In writing this BLOG, I`m reminded of the song written many years ago called “They All Laughed”, some part of the lyrics of which are copied below:
The writer, George Gershwin, compares those who “laughed at me, wanting you” with those who laughed at some of history’s famous scientific and industrial pioneers, and then asking, “Who’s got the last laugh now?”.
The case of the two adult ladies who fell off the swings back in 2016 in the playgrounds in County Tipperary created some hilarity for those who listened to the result of two High Court Claims which had been taken by Ms. O’ Mahoney and Ms. Kennedy against Tipperary County Council, Joseph Corbett and Kevin Kiely, when the High Court dismissed their Claims in October 2021, with reported headlines of: “Judge throws out two womens` €60,000 claims for ankle injuries on swing in council playground”.
On the 30th March 2016 Ms. O’Mahoney, who was born on the 26th July 1967, was present in a children’s playground at Newcastle, County Tipperary in the course of minding a toddler who was two years and ten months old. She got onto a swing, known as a basket or bird’s nest swing, with the toddler beside her. After a short period, she sought to get off the swing and in doing so, her right ankle became trapped underneath the swing, resulting in her suffering an injury consisting of a fracture of the ankle. Ms. Sarah Kennedy, the other Plaintiff, was involved in an almost identical accident on the 13th July 2016. She was born on the 10th October 1994 and, at the date of the accident, was looking after her 16 month old cousin. She also got on the swing with her cousin and, in attempting to get off, her right ankle also became trapped beneath the swing and she too suffered a fractured ankle.
The High Court Case
Corroborative evidence was given by professional Engineers; Mr. John Hayes on behalf of the claimants and Mr. Paul Twomey on behalf of the respondents, the County Council and Others. While a large part of the case revolved around the ground clearance between the basket of the swing and the ground, where the British Standards (BS EN 1176 and BS EN 1177) required a minimum ground clearance of 350mm and whether that ground clearance should be between the lowest part of the seat and the ground (as argued by Mr Hayes on behalf of the Claimants), or between the higher blue circular frame of the swing and the ground (as argued by Mr. Twomey on behalf of the Respondents), ultimately it was reported in the newspapers that, Mr. Justice Michael Twomey said: “common sense” would tell any adult that they should not use a swing designated for use by children.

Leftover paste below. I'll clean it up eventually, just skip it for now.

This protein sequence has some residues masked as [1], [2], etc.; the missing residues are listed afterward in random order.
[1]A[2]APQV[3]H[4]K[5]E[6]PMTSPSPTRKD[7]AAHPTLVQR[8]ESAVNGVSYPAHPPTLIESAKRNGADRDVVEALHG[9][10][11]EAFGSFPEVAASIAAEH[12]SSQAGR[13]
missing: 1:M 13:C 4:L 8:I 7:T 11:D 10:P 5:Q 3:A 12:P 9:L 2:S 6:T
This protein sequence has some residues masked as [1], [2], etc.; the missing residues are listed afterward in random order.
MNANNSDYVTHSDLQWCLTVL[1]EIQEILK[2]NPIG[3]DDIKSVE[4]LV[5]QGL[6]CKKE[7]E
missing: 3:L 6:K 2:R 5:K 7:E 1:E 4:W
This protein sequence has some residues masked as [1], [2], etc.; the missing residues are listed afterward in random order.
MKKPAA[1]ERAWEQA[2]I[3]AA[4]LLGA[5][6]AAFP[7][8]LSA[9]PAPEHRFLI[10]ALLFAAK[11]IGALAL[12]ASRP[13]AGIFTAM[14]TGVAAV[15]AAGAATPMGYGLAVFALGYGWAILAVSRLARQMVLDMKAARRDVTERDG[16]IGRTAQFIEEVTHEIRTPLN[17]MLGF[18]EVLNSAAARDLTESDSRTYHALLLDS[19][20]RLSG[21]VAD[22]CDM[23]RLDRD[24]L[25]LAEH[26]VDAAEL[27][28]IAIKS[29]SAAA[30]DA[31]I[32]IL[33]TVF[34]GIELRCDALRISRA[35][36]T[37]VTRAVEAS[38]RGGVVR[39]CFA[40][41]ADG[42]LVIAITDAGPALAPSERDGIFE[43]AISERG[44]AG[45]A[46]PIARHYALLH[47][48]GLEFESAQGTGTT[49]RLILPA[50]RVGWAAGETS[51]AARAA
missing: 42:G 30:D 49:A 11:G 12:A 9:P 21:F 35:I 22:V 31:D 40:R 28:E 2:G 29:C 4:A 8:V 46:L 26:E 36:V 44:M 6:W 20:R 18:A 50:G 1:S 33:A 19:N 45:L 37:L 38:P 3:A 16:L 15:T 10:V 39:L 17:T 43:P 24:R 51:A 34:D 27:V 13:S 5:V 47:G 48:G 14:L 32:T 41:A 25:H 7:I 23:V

Judge Twomey’s Decision was appealed by both ladies and everyone laughed and wished them luck in their Appeals!
The High Court Reasoning
While it appears that Judge Twomey did comment that “……reasonable adults of normal intelligence know, or should know, not to use swings designed for children”, the initial part of his decision did revolve around the evidence provided by both Engineers, and in particular the evidence given by the Respondent’s Engineer, where he noted that the playground had been inspected regularly, on behalf of Tipperary County Council by ROSPA (Royal Society for the Prevention of Accidents) and the swings, as installed, were found to be in compliance with the above BN Standards.
Subsequent to the service of the Notice of Appeal, a new development occurred where it was ascertained that, after the conclusion of the Trial in the High Court, Ms. O’ Mahoney became aware that the Council may have had in its possession a relevant safety report in relation to the swing which had not previously been disclosed; namely a document titled “RP11 Annual Playground Inspection Report” dated 24th June 2020 (one year prior to the Hearing of the case in the High Court) which had concluded that the relevant swings did not comply with BS 1176 and in fact the professional who undertook the Report had signified that the swing should be raised by 300mm from the ground within one month.